Bridges in IoT era can tweet about their state
Image credit: Gunnar Egset/Wikimedia Commons
Swedish construction engineers are embracing the Internet of Things by fitting sensors into bridges, making the infrastructure not only self-monitoring but also able to tweet about its condition.
The researchers from KTH Royal Institute of Technology say that by evaluating data from dozens of sensors placed at the most strained parts of the bridges, they would be able to tailor maintenance in order not only to avoid accidents, but also to extend a bridge’s designed lifetime by up to a decade.
“Just as a doctor places a stethoscope and heart rate sensors on your chest, we put our sensors where we want to monitor the condition of the bridge,” explained structural engineering professor Raid Karoumi, who leads the research.
The technology, Karoumi said, is not designed to replace inspections carried out by human professionals. However, by detecting the slightest changes, the sensors would indicate when actually an inspection is required.
“It is costly to block traffic so it is good if the inspections are made when necessary,” the engineer said.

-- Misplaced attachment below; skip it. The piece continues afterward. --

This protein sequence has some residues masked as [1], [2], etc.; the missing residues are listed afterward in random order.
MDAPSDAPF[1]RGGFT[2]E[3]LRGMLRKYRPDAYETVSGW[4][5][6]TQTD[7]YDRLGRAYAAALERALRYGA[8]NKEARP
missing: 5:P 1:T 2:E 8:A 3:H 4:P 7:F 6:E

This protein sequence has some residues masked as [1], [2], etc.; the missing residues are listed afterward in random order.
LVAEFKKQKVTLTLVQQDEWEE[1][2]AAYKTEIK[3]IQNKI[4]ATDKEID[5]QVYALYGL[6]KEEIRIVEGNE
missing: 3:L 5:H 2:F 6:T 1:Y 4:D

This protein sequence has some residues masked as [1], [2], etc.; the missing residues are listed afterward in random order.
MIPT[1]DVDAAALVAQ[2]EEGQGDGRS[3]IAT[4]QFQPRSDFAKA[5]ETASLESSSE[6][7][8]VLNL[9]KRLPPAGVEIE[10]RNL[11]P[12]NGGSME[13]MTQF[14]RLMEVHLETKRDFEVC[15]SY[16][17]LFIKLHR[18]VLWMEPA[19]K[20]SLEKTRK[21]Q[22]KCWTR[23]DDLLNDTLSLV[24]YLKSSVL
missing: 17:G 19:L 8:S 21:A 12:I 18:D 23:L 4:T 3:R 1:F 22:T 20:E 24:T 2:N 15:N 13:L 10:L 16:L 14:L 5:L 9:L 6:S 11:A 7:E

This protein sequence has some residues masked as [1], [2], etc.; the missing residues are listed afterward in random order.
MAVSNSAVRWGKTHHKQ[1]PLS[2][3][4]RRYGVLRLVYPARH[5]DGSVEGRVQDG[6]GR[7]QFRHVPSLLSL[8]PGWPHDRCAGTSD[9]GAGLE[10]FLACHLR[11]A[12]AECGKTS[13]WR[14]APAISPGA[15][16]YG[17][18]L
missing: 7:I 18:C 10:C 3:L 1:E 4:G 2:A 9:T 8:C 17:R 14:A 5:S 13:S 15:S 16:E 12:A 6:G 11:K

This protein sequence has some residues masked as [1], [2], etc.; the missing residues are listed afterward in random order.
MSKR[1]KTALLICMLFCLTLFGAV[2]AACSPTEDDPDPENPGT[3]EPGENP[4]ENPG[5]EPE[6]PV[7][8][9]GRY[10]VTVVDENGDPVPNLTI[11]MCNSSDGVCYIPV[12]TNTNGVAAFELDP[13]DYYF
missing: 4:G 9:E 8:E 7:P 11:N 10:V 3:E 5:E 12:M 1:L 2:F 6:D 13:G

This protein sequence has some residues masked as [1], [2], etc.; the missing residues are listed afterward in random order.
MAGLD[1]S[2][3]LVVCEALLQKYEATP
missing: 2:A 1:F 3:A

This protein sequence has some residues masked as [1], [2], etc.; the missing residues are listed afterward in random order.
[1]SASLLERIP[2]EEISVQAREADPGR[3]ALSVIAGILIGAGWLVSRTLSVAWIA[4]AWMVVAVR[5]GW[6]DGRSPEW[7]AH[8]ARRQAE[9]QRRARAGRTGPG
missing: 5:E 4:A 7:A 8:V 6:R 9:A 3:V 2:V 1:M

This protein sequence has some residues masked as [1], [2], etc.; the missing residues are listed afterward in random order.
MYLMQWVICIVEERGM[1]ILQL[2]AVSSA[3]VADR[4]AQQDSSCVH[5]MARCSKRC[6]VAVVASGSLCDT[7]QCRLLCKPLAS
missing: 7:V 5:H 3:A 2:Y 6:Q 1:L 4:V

The sensors are delivering up to 400 pieces of information per second – all in real time. In the amount of data, analysts can uncover indications of issues long before they develop into full-blown problems. For example, they can detect cracks that are yet invisible to the naked eye.
The technology can be used to tailor repairs of old bridges but also to fine-tune maintenance of new ones.
The idea is for the sensors to harvest energy from the vibrations of the bridge.
“There are various types of energy collection systems,” said Karoumi. “Radio waves can be converted to energy, which we’re testing on the Lidingö bridge in collaboration with Uppsala University.”
The researchers recently processed ten years’ worth of data from the Svinesund bridge, which connects Sweden to Norway. The bridge, completed in 2005, was fitted with 72 sensors during construction.
One of the bridges involved in the experiments was even enabled to send real time data about its status into an online app – sort of tweeting about its condition. However, the project was stopped due to security concerns.
Researchers from the US University of New Hampshire are exploring a similar idea. They recently fitted the Memorial Bridge, connecting New Hampshire to Main, with sensors that monitor not only the bridge’s structural stability, but also the traffic travelling across the bridge and environmental conditions such as concentrations of pollutants in the air.
The Living Bridge, as the engineers call it, is fitted with 40 sensors that enable the structure to self-diagnose problems and report them to the researchers.